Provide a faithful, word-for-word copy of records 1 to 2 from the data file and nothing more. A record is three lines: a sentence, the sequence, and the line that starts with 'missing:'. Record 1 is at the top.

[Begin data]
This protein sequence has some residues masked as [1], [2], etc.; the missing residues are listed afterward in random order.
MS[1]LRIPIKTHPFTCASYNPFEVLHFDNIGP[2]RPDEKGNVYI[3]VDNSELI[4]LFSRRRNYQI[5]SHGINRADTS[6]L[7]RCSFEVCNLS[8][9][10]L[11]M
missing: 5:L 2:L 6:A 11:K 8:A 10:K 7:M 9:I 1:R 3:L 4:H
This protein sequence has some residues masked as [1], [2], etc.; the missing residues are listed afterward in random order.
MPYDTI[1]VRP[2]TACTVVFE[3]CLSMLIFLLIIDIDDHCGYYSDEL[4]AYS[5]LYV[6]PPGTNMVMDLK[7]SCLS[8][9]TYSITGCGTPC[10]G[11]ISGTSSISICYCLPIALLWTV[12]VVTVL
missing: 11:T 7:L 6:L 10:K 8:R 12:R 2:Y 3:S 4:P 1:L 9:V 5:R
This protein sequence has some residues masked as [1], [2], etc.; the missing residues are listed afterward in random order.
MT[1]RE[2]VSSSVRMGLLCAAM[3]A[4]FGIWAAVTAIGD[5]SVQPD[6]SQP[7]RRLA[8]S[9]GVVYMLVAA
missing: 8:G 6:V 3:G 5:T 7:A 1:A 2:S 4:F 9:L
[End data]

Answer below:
This protein sequence has some residues masked as [1], [2], etc.; the missing residues are listed afterward in random order.
MS[1]LRIPIKTHPFTCASYNPFEVLHFDNIGP[2]RPDEKGNVYI[3]VDNSELI[4]LFSRRRNYQI[5]SHGINRADTS[6]L[7]RCSFEVCNLS[8][9][10]L[11]M
missing: 5:L 2:L 6:A 11:K 8:A 10:K 7:M 9:I 1:R 3:L 4:H
This protein sequence has some residues masked as [1], [2], etc.; the missing residues are listed afterward in random order.
MPYDTI[1]VRP[2]TACTVVFE[3]CLSMLIFLLIIDIDDHCGYYSDEL[4]AYS[5]LYV[6]PPGTNMVMDLK[7]SCLS[8][9]TYSITGCGTPC[10]G[11]ISGTSSISICYCLPIALLWTV[12]VVTVL
missing: 11:T 7:L 6:L 10:K 8:R 12:R 2:Y 3:S 4:P 1:L 9:V 5:R